The Drake Underground was shaken with the majestical tunes of cello when Zoë Keating visited Toronto on Dec. 14, 2013.

For those of you who don’t know, Keating is a Canadian cellist and composer, and a former member of the indie rock cello band Rasputina. She is based out of “The Woods” in Northern San Francisco, California.

Initially an unknown prodigy to the world, she began playing the cello at the age of eight. After high school, she attended Sarah Lawrence College in New York, where she earned a degree in liberal arts.

Snip20140106_3 copyBefore the launch of her solo music career, she spent her 20’s working at a software startup while moonlighting as a cellist in rock bands.

However, during this time, she encountered some difficulties related to stage fright, which ended up paralyzing her with fear and almost rendered her unable to play the cello.
Later on she discovered the cause of her fear and decided to begin improvising with her music.

Onstage, you would never be able to tell if she made a mistake with a song, and offstage, you would be amazed to know she can create an improvised composition with no second thoughts.

“It was like perfection was the thing that was destroying me — being totally focused on making it perfect … And I found that when I would improvise, I didn’t care about the technique. I would just put my mind outside of where I was, and just be in the music,” Keating said in an interview with Martina Castro of NPR Music.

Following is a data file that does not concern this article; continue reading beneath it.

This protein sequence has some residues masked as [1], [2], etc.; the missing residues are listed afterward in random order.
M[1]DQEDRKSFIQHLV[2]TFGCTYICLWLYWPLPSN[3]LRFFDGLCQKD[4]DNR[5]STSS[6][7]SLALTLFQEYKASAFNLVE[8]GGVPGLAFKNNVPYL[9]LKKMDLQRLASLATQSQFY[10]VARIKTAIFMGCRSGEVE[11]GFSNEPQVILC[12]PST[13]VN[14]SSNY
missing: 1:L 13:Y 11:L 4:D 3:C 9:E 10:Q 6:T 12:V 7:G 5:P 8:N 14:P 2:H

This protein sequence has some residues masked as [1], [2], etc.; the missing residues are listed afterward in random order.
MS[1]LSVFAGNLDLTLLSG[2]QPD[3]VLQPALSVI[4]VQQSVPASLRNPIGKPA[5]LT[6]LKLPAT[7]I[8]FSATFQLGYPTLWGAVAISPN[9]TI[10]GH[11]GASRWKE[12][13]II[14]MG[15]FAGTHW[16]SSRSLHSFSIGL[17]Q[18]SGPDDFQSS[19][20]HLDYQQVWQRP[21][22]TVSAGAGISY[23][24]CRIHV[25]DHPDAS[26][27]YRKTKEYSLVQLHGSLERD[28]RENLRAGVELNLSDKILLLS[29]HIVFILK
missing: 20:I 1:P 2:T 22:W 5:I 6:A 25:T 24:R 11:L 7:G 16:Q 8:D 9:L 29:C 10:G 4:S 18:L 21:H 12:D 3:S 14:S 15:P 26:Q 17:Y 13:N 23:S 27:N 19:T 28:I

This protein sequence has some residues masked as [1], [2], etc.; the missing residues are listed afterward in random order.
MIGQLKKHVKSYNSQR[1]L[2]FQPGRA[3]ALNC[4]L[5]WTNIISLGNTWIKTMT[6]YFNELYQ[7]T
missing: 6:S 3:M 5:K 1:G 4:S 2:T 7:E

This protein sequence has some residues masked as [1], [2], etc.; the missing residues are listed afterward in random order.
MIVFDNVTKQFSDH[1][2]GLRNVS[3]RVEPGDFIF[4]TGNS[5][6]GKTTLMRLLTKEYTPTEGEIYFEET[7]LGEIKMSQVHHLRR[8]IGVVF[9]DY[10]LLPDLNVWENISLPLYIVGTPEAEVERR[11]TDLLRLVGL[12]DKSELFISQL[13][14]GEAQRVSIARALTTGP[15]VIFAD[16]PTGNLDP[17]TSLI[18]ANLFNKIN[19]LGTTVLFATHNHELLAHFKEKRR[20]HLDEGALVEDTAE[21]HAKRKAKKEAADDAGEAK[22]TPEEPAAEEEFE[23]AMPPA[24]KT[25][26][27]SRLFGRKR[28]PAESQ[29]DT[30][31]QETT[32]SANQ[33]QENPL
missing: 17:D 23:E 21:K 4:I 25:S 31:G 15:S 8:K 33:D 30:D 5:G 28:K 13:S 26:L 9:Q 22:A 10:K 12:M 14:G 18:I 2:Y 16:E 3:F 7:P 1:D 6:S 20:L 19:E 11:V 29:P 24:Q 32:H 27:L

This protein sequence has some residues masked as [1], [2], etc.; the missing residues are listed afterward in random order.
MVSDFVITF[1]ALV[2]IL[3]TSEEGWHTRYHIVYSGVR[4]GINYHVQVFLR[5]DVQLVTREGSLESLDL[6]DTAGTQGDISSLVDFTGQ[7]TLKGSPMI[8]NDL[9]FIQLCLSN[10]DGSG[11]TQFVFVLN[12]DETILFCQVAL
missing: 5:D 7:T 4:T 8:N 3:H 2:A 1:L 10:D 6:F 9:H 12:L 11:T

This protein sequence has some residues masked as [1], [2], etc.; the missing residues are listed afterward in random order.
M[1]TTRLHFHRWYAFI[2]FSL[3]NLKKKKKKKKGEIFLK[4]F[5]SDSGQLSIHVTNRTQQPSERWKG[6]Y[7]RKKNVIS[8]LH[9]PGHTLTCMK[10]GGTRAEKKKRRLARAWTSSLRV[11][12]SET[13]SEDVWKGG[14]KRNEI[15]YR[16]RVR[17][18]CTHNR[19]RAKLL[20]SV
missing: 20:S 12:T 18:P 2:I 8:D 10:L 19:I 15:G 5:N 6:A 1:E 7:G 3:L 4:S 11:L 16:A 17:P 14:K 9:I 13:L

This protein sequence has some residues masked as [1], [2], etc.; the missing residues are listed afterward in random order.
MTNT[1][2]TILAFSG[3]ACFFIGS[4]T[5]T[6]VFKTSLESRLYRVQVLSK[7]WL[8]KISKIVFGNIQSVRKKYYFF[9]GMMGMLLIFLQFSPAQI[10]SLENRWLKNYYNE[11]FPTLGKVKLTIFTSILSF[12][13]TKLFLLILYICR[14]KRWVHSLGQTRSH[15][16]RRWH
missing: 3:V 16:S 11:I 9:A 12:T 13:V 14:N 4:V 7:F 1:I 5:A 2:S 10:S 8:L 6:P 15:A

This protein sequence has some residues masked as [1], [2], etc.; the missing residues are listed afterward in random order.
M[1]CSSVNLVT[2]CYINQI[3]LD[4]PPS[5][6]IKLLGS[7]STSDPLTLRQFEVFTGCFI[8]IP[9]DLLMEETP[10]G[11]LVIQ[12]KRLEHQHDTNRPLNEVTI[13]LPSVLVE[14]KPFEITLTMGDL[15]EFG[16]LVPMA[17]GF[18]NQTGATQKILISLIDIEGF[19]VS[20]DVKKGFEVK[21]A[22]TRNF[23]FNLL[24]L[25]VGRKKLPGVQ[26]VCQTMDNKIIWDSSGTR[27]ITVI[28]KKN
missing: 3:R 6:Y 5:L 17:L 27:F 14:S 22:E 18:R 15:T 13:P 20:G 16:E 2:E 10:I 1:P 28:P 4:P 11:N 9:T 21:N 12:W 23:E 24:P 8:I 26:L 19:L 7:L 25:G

She eventually found her musical voice by morphing the classic grace of the cello with the high tech digital muse of the computer, developing her signature style of live-layered music.

With the incorporation of a foot-controlled sound pad, she is able to record sections of cello to create a multitude of euphonic layers.

In addition, she uses her cello as a guitar of sorts, elegantly strumming and tapping her bow vertically along the bridge of the strings.

It is truly an amazing experience for any music connoisseur. Her sound can be described as avant-garde and classical with a punk influence, very resemblant of her personality.

The presence of classical and punk, along with her musical genius and composure, result in musical masterpieces that are truly intricate, haunting, and compelling.

Keating has composed various independent albums, such as One Cello x16: Natoma, Optimist and Into the Trees. So far, she has individually sold over 60 thousand copies of her albums.

Her self-governing approach to the music industry has brought her a lot of public attention and press. She speaks regularly about artist empowerment.

Keating is also the recipient of numerous prestigious awards, including the San Francisco Artsfest Emerging Artist award in 2005, the Contemporary Classical Album award in 2011 from The 10th Annual Independent Music Awards, and the 2011 World Economic Forum Young Global Leader award.

Keating has also played with a wide range of artists, including Amanda Palmer, Tears for Fears, and Thomas Dolby. She’s collaborated with WNYC’s Radiolab as well.

In addition, she frequently lends her music to various hit television shows, dance productions. and films including Warrior (2011), The Devil’s Chair (2007), Elementary, and Breaking Bad.

SF Weekly describes her music as “[s]woon-inducing. Like taking a triple-shot of Absinthe before stepping outside of the bar just in time to see the sun exploding.”

With that, I cannot agree more, although I would further describe it as a symphonic euphoria with intense waves of rich emotion.

To find out more about Keating, and to sample some of her music, visit: http://www.zoekeating.com